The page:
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Global Antiques and Fine Art

Large Authentic Tang Sculpture of a Lokapala ca. 618 to 207 CE w/ TL Test and provenance 16 5/8" former Barakat Gallery! Buddhist Guardian

Regular price $5,700.00 USD
Regular price Sale price $5,700.00 USD
Sale Sold out
Striking authentic (TL test, COA and Provenance included) Chinese Tang Dynasty, ca. 618 to 207 CE Lokapala / Guardian Figure. This large Lokapala-Buddhist warrior deity that served a mortuary role of "Protector of the Burial Vault". Looking at his stern face and gazing into his fierce eyes, we
understand why such works were intended to frighten away evil spirits. He stands triumphantly upon a recumbent ox with menacing expression. Warrior is adorned with elaborate armor and robe and pair of spherical ornaments that rest on his shoulder above a pair of dragon heads shoulder pads. Tang Dynasty artifact still retains pigment/ painting of white, black, and vermillion red hues. Size: 6.875" W x 16.625" H (17.46 cm x 42.22 cm ).

Comes with TL (THERMOLUMINESCENCE) Test as verification that piece has been found to be ancient and of the period stated. Also will provide certificate of authenticity from well respected gallery (where it was purchased) that deals in Antiquities.-Further Provenance: Barakat Gallery, Los Angeles, California, USA acquired before 2000

Condition: Loss to top of headdress helmet. Tip of tunic on front side is reattached. Surface abrasions and chips. Some losses and fading to pigments, but good remains throughout. Heavy earthen deposits throughout. TL hole on base and second TL on back of left arm.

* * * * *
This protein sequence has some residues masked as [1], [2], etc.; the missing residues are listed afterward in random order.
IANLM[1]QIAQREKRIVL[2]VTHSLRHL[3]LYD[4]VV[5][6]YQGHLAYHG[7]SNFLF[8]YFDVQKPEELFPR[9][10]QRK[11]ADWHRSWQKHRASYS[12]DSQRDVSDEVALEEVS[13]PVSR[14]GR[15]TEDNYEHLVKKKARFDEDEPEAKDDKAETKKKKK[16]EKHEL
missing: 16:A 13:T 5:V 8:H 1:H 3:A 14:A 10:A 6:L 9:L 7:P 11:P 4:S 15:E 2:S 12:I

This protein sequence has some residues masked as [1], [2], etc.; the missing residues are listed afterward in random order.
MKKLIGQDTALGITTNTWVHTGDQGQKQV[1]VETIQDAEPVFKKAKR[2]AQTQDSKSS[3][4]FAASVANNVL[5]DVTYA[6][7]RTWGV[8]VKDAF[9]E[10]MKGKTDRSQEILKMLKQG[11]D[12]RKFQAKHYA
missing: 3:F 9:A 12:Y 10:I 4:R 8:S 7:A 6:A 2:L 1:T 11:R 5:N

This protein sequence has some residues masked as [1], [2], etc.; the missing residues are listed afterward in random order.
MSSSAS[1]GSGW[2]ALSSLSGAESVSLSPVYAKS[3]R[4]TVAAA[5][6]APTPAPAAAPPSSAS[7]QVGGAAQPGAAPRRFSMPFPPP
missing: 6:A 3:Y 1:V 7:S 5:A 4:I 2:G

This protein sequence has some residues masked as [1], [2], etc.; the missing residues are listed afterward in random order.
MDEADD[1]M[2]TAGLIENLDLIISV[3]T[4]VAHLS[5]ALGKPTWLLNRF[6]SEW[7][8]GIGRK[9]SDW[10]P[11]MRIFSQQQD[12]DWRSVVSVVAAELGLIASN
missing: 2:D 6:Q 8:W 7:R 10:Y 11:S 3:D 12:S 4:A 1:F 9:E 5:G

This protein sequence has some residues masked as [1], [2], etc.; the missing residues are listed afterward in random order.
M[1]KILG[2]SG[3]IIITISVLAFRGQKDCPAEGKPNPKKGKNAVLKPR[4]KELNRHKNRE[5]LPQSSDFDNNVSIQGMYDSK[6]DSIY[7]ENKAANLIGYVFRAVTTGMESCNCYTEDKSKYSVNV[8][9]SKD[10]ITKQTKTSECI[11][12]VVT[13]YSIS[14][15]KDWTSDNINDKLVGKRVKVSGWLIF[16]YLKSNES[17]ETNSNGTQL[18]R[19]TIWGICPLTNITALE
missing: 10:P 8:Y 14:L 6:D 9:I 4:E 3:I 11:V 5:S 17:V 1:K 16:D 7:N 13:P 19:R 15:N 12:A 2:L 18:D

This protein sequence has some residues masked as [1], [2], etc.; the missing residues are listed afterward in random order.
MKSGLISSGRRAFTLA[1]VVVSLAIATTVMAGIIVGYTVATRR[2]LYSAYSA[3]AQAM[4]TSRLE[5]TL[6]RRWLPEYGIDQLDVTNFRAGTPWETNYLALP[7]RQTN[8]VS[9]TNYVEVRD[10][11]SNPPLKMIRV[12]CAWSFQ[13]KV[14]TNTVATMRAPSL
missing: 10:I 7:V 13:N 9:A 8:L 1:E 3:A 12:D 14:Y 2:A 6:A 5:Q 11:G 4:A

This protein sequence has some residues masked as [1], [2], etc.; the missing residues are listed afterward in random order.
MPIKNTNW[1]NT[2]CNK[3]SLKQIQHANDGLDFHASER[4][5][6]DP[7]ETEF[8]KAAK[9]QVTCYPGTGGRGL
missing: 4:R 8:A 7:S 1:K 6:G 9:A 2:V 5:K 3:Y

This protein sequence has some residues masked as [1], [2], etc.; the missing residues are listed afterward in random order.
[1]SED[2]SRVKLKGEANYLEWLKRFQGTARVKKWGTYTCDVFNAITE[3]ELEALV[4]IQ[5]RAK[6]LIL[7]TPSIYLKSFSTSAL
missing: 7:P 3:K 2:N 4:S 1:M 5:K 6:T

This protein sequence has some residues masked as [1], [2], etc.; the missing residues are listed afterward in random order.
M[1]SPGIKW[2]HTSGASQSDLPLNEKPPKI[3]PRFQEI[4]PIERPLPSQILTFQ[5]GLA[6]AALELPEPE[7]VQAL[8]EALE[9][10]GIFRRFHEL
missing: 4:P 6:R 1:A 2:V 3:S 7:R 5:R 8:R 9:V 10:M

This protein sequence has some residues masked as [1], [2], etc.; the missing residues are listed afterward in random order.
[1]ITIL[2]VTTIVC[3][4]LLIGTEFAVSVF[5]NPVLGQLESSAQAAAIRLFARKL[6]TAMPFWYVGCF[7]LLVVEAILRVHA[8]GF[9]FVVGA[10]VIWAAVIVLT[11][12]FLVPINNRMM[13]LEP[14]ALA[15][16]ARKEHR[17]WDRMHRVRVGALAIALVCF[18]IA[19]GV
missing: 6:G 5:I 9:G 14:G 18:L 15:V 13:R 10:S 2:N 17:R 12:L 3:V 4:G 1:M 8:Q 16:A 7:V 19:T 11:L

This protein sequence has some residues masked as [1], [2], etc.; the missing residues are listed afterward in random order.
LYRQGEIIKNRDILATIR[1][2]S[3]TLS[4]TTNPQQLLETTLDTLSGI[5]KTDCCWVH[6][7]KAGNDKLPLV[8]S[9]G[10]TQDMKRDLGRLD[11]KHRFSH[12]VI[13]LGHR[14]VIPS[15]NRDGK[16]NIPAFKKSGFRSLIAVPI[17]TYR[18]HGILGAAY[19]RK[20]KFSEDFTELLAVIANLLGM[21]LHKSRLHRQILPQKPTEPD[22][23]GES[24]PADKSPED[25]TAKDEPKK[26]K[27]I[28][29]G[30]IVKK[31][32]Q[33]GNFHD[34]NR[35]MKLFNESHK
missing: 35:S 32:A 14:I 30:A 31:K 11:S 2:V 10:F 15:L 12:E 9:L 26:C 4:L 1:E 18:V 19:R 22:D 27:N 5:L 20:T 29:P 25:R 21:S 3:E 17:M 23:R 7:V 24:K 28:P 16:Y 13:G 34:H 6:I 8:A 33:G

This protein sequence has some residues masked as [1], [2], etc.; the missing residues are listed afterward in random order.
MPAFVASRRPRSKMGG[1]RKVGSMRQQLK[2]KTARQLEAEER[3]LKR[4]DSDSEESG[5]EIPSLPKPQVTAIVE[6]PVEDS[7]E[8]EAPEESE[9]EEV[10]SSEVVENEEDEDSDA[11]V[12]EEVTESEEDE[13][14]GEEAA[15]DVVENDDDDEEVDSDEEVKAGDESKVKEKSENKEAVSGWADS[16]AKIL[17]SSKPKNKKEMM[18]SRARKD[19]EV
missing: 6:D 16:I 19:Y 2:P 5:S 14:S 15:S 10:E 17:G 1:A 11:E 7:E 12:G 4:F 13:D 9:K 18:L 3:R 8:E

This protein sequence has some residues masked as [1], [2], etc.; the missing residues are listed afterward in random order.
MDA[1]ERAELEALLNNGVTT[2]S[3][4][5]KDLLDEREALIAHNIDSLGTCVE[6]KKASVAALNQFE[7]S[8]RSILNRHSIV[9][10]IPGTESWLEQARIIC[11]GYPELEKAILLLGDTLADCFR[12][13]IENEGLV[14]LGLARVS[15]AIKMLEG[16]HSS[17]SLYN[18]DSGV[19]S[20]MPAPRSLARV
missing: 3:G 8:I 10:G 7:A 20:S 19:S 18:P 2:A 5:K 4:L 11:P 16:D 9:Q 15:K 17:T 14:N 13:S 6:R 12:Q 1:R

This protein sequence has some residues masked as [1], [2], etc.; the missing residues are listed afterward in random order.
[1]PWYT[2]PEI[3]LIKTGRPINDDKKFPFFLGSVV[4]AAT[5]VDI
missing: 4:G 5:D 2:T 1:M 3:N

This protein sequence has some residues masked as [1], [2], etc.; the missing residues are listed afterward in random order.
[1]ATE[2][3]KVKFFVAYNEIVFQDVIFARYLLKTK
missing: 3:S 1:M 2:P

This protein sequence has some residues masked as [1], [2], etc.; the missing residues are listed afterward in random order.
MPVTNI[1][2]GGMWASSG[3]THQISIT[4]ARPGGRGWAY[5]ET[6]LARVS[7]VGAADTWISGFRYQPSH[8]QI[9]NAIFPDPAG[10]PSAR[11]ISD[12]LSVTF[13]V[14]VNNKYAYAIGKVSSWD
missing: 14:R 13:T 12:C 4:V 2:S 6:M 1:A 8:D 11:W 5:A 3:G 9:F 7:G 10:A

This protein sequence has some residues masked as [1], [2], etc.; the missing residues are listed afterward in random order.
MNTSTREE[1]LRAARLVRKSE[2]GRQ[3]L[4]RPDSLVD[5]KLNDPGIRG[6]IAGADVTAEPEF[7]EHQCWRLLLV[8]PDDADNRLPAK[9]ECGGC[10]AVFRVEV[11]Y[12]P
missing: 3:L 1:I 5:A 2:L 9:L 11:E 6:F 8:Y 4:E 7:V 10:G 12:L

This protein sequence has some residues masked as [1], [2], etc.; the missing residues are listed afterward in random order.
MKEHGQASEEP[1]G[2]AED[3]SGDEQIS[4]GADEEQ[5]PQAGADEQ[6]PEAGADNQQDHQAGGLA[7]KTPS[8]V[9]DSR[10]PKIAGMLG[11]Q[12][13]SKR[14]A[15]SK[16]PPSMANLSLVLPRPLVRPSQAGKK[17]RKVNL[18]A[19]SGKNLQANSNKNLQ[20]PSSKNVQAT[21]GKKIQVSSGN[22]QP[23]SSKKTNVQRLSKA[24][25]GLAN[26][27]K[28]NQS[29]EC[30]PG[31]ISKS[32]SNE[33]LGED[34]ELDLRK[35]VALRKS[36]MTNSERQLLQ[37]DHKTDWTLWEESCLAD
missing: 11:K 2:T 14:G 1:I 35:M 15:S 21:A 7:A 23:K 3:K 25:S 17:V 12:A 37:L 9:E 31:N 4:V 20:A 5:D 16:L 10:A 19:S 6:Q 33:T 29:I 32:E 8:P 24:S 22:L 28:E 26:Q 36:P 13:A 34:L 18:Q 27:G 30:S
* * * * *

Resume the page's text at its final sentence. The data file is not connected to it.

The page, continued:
All items legal to buy/sell under U.S. Statute covering cultural patrimony Code 2600, CHAPTER 14, and are guaranteed to be as described or your money back.

Further -During the Tang Dynasty, restrictions were placed on the number of objects that could be
included in tombs, an amount determined by an individual's social rank. In spite of the
limitations, a striking variety of tomb furnishings have been excavated. Lokapalas were demonic guardians from Buddhist tradition that were believed to protect the deceased, and part of a group of 4 tomb figures composed of 2 lokapalas and 2 civil officials to represent each of the cardinal directions, and protectors of Buddhist beliefs. These figures were one of the few Buddhist themes depicted in Chinese funerary iconography. The faces of these lokapala are often depicted as foreigners to represent the cultural exchange and spread of Buddhism from other parts of Asia. This may be Virupaksha, Guardian King of the West, both fearsome and wrathful- trampling the ox underfoot is a sign of his might, with the aid of his sword, he could scare away tomb robbers and evil spirits.

Refunds and Exchanges
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